Klauber recommended APEX Wine Cellars in Clearwater to build the spacious cellar on the bottom floor of Salzberg’s waterfront home. "I have had several wine cellars, so I knew what I wanted," Salzberg says. "Initially it was going to be half the size, but my wife said double it, because you’re going to fill it up." Donna was right. In no time, the cellar had reached capacity; in fact, crates are now stacked everywhere, but Salzberg knows right where to find a particular vintage. His collection is heavy in Bordeaux, burgundy and California cabernets. "I’m on all kinds of lists for highly allocated wine. It’s hard to say no, but I’m trying to have discipline."

At one point Salzberg owned 13,000 bottles. He sold 7,000 to a casino and auctioned thousands more off. Now he buys only what he loves. "I don’t think about the value. We drink it. I just go down there and grab whatever I want, whenever I want it. I have more than I could drink in a lifetime," he says. Although Salzberg is in the collection business, this is something he does purely for enjoyment. He estimates he spent around $30,000 in design and construction costs, but shrugs it off. "It’s fun to have a wine cellar in the house."

Wine Cellars 101

Michael Colleary, president of Southern Wine Cellars, offers 10 tips for designing a great wine cellar.

1. Do find a local licensed rep who exclusively builds custom wine cellars as opposed to using mail order and doing it yourself. Manufacturers will sell you anything without consideration of how the room was constructed. In general, wine cellar design and construction is not a DIY job.

2. Do avoid vibration, which leads to sediment in your wine. Have a specialized refrigeration system professionally installed, ideally a split system with an evaporator in the room and a condenser outside the house. This takes all the noise and vibration out of the cellar.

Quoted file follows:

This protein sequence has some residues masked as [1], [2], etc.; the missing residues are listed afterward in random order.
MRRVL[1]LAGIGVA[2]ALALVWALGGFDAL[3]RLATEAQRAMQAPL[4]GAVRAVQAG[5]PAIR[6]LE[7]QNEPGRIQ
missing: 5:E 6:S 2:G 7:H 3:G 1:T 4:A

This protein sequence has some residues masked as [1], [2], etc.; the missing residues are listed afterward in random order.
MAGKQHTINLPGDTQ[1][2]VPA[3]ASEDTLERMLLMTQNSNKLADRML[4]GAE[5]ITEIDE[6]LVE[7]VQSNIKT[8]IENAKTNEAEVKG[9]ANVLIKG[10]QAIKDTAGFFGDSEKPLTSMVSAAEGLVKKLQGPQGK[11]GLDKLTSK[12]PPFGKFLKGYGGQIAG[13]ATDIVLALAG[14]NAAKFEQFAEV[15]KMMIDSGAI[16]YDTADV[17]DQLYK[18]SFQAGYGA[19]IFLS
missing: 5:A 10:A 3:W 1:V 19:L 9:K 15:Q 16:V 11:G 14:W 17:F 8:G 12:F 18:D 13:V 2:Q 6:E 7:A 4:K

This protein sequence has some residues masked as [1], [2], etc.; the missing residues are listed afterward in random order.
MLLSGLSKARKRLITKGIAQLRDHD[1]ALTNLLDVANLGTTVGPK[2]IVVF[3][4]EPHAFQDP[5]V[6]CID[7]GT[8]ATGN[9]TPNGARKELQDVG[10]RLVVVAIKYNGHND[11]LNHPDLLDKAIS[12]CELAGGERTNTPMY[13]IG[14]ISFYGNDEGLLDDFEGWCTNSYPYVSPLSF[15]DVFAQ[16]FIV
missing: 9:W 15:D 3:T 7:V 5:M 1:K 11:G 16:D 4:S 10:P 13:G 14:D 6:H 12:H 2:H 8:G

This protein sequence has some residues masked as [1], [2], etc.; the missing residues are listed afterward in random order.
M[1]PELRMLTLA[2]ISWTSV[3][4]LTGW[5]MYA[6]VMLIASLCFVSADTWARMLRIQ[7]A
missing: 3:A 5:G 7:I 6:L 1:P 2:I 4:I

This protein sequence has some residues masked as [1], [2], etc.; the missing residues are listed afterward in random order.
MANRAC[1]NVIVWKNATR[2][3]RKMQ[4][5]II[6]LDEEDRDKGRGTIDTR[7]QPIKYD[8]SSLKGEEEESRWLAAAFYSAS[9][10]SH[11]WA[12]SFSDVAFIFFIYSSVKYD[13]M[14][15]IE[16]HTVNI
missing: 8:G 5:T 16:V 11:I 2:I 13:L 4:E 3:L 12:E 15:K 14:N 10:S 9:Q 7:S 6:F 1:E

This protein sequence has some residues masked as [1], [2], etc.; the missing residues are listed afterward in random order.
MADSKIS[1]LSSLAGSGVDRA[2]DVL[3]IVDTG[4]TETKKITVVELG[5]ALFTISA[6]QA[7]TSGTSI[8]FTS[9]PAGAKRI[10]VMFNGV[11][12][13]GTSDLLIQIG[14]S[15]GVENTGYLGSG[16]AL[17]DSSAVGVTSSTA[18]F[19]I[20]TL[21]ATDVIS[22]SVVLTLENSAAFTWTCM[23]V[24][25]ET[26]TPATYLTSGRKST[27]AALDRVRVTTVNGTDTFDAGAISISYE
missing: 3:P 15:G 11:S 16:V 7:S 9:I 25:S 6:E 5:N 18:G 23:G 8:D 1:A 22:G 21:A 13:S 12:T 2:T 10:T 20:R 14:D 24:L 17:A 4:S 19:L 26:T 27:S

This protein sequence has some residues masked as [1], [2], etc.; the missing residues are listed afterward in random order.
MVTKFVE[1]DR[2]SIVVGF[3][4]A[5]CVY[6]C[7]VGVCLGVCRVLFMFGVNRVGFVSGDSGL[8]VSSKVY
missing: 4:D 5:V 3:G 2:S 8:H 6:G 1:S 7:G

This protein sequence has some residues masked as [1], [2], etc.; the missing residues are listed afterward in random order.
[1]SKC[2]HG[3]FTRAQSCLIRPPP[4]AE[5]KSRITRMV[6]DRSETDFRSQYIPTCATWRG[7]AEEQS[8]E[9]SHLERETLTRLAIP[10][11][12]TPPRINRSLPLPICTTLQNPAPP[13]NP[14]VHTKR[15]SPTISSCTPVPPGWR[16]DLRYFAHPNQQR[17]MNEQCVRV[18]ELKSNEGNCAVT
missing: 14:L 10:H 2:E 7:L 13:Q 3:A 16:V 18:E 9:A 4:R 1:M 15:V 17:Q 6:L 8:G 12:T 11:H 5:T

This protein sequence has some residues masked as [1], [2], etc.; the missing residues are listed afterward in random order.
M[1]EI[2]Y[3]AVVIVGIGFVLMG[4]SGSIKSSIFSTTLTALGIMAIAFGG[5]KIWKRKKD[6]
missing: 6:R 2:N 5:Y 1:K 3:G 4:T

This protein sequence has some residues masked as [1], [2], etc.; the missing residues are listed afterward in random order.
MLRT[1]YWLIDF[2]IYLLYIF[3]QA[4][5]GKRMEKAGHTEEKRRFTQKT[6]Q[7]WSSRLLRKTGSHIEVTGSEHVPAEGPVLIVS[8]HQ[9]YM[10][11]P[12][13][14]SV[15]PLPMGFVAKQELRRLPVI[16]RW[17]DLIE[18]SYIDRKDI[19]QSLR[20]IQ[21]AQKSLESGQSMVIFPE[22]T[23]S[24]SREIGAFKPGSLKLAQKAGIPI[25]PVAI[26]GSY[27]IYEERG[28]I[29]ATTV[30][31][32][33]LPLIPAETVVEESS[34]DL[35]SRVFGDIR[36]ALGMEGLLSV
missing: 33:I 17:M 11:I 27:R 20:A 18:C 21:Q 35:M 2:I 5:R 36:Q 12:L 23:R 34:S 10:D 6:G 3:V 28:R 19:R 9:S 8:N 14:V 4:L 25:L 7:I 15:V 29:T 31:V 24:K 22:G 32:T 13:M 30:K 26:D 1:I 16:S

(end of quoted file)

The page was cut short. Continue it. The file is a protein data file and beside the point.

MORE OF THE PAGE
3. Do maintain a constant temperature between 54 and 58 degrees and 50 to 75 percent relative humidity (this is where most home wine cellars fail). Temperature should never fluctuate more than a few degrees, and humidity must remain constant to keep corks from drying out. Florida cellars should operate at the low end of that range since the climate is humid.

4. Do properly insulate and provide a vapor barrier in the room. Without proper insulation, the chances of mold and mildew are greatly increased.

5. Do use an insulated exterior-grade door that has a full 360-degree weather seal. Glass doors must contain insulated, double-pane glass.

6. Do avoid direct sunlight and heat. Light accelerates the aging process and is detrimental to wine, so install dimmer switches that enable you to turn the lights up for stocking, labeling or turning, and down (or off) at other times. Low-voltage lighting can be used for effect while entertaining.

7. Don’t use carpet or vinyl flooring. Your best bet is stone, ceramic tile, brick or hardwood.

8. Do consider how you purchase wine in order to get the best racking system. Do you buy cases or individual bottles? Are you looking to maximize bottle capacity or maximize form? There are countless design options depending on how much bulk storage you want, and display options for vintage bottles and large formats.

9. Do use a non-aromatic stable wood such as clear, all-heart redwood. Wine is a living organism that breathes through its cork; any odors introduced to the cellar are breathed in through the cork and can taint your wine.

10. Do consider extras to make your cellar more functional and beautiful. Items such as rolling ladders, tasting tables, corking stations and cabinets might come in handy, while architectural details like archways, special lighting, tile inlays, mosaics and etched glass designs will make the cellar truly unique.

Resources

Michael A. Colleary

251 Sweetgum Court

Palm Harbor

(727) 771-1713

Michael’s Gourmet Group

(941) 308- 1212

APEX Sauna & Wine Cellars

15201 Roosevelt Blvd.

Suite 102, Clearwater

(727) 536-1875